Investing, Subsidies and Mandates
Investors typically seek to identify opportunities for achieving appropriate returns by assessing the outlook based on anticipated free market forces. Government subsidies and/or mandates tend to distort free market forces with the potential for unexpected results.
This phenomenon – government interference in the market process – is so wide ranging as to make it difficult to provide generalized guidance for investors. Each investment opportunity should be carefully assessed with a view to recognizing the nature and permanence of government regulation, subsidies and mandates.
For example, the auto industry is constantly subject to a wide range of government edicts, with respect to fuel economy, safety, and emissions, to highlight a few. This regulatory maze also tends to vary by jurisdiction.
Consider the auto industry’s substantially mandated search for zero emission vehicles (ZEVs). While the industry continues to explore various, hopefully practical alternatives, the current regulatory choice for meeting the stringent ZEV requirement, appears to be plug-in, battery-powered electric cars. Unfortunately, even with significant financial subsidies, electric cars remain a hard sell. However, in certain jurisdictions, notably California, Atlanta, GA, and Norway, ZEV electric car market shares have significantly exceeded national averages. Why? It appears that the big winner subsidy, far ahead of cash, is unfettered access to restricted traffic lanes. In California and Atlanta it’s the HOV (high occupancy vehicle) car pool lanes, and in Norway, it’s the bus lanes. Unfortunately, this is already disrupting bus schedules to the annoyance of both bus drivers and passengers.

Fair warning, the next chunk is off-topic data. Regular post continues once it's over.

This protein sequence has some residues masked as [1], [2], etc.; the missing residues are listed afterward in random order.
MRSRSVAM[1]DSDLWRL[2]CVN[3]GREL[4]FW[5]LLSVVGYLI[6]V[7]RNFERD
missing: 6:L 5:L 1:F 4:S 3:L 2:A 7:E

Of course, access to special traffic lanes will be a self-limiting subsidy. Once there are enough qualifying vehicles on the road, the HOV lanes will become sufficiently crowded as to eliminate the advantage of owning a ZEV.
Investors should be very careful when evaluating regulatory interference with free markets. There will almost certainly be winners and losers, but the effects may prove to be temporary. Do your homework, consult with your advisor(s), and be alert for “unintended consequences”.
All comments and suggestions are welcome.
Walter J. Kirchberger, CFA
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